By Marian Galbraith, Special to The Times
The Center for Responsibility and Ethics in Washington (CREW) has filed an ethics complaint against Jasper physician and U.S. Rep. Scott DesJarlais (R-TN) for sexual misconduct with a female patient in 2001 and has requested an immediate investigation by the Tennessee Board of Medical Examiners.
The complaint comes in the wake of widespread reports that the pro-life, “conservative” Republican had an affair with a patient while married and later pressured the woman to have an abortion, based on the doctor’s own admissions in a tape-recorded conversation from 2001.
While CREW takes no position on the abortion issue, its executive director, Melanie Sloan, said her concern is that the congressman’s affair with a patient violated Tennessee law, specifically T.C.A. Section 63-6-214 (b)(1).
“Tennessee law takes a firm view on doctors who engage in sexual contact with their patients,” Sloan said.
“The fact that he claims to be a pro-life candidate and pressured someone to have an abortion is reprehensible, but the fact that he had an affair with a patient is clearly a violation of the law.”
In its letter dated October 12, 2012 to the Tennessee Dept of Health, CREW includes part of the transcript of a taped conversation between DesJarlais and an unnamed mistress, in which DesJarlais admits to the affair, but tries to blame the woman for starting it.
According to the Tennessee State Board of Medical Examiners’ policy statement on sexual misconduct, however, “the physician is the one who must recognize and set the boundaries between the care and compassion appropriate to medical treatment and the emotional responses which may lead to sexual misconduct.”
It goes on to state that, “upon the finding that a physician has committed unprofessional conduct by engaging in sexual misconduct, the Board will impose such discipline as the Board deems necessary to protect the public.”
Disciplinary action is said to include “restriction or limitation of the physician’s practice,” and “revocation or suspension of the physician’s license.”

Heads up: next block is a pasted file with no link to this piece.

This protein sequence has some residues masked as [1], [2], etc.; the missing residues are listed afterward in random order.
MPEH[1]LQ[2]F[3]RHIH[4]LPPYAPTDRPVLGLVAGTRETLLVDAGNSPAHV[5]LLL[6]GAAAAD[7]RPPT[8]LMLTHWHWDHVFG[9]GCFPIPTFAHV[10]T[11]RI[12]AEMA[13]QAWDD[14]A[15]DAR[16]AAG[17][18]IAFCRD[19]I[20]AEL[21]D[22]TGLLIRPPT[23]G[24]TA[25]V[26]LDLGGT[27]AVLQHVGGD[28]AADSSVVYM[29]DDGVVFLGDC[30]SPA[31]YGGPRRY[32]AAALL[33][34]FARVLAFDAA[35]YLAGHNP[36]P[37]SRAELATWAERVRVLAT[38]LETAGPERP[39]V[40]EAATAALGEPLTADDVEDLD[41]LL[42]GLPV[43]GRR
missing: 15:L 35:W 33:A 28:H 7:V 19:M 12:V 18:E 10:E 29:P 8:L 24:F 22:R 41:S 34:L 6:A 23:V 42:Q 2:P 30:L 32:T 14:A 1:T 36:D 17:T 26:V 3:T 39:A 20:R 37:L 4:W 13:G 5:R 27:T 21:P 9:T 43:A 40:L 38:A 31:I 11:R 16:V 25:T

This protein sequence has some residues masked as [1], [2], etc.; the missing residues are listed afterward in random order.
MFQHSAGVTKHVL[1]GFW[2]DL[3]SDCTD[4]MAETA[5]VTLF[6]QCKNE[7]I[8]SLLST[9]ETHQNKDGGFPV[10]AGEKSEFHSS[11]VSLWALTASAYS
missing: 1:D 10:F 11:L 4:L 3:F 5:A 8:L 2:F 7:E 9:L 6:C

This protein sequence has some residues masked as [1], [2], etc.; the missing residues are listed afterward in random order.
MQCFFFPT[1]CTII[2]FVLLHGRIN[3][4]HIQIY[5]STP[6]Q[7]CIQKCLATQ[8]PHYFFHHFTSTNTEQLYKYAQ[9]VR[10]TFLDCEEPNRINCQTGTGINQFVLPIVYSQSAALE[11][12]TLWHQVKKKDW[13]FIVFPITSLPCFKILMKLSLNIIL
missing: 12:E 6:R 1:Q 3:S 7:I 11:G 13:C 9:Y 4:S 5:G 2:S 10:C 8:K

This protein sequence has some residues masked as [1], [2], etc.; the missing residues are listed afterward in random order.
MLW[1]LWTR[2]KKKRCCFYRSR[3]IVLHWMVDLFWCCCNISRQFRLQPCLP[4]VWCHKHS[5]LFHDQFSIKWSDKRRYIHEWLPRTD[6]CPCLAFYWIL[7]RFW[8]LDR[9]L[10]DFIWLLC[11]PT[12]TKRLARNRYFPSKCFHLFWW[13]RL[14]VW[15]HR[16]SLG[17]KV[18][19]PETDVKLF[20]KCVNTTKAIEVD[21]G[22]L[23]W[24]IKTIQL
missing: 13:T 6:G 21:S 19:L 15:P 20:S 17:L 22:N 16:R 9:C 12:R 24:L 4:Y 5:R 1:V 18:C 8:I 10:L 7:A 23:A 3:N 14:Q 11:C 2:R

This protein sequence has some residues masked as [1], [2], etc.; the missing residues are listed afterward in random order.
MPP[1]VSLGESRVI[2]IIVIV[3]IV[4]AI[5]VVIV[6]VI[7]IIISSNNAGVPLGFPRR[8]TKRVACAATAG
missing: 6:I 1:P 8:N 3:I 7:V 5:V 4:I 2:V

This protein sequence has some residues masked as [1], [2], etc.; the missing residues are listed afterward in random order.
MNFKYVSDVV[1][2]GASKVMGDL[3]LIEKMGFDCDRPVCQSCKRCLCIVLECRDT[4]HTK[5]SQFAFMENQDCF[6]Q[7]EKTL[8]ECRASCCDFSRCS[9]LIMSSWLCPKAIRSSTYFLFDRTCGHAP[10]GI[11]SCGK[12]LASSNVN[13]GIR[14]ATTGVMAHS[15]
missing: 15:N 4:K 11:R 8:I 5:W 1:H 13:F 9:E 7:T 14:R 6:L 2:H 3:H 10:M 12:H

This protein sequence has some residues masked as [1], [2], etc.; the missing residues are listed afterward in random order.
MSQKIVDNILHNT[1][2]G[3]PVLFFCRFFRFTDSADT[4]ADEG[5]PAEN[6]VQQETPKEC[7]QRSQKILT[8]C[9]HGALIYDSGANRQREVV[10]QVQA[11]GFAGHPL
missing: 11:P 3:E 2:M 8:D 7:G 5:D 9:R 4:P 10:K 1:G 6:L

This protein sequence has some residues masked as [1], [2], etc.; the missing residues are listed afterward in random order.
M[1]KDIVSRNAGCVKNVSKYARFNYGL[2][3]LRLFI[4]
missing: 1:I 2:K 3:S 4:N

The policy statement also includes detailed recommendations such as, “physicians must be alert to signs indicating that a patient may be encouraging a sexual relationship and must take all steps necessary to maintain the boundaries of the professional relationship including transferring the patient,” and, “physicians should not discuss their intimate personal problems/lives with patients.”
While DesJarlais now asserts that the woman was never pregnant to begin with, he has not denied sexual contact with her.
In addition to CREW’s complaint to the Health Department’s Office of Investigations, two other groups are making complaints of their own.
According to The Chattanooga Times Free Press, the chairman of the Tennessee Conservative Union said Monday that he’s “talking with other Republican-leaning groups and exploring whether to demand U.S. Rep. Scott DesJarlais, R-Tenn., resign from Congress.”
In addition, the Democrats for Life of America are calling for the pro-life movement to withdraw its support of DesJarlais in Tennessee and instead support pro-life Democrat Eric Stewart, whom they claim is more “committed to pro-life principles.”
DesJarlais’s office was contacted regarding the publication of this article. Communications Director Robert Jameson said that his office had “no comment at this time.”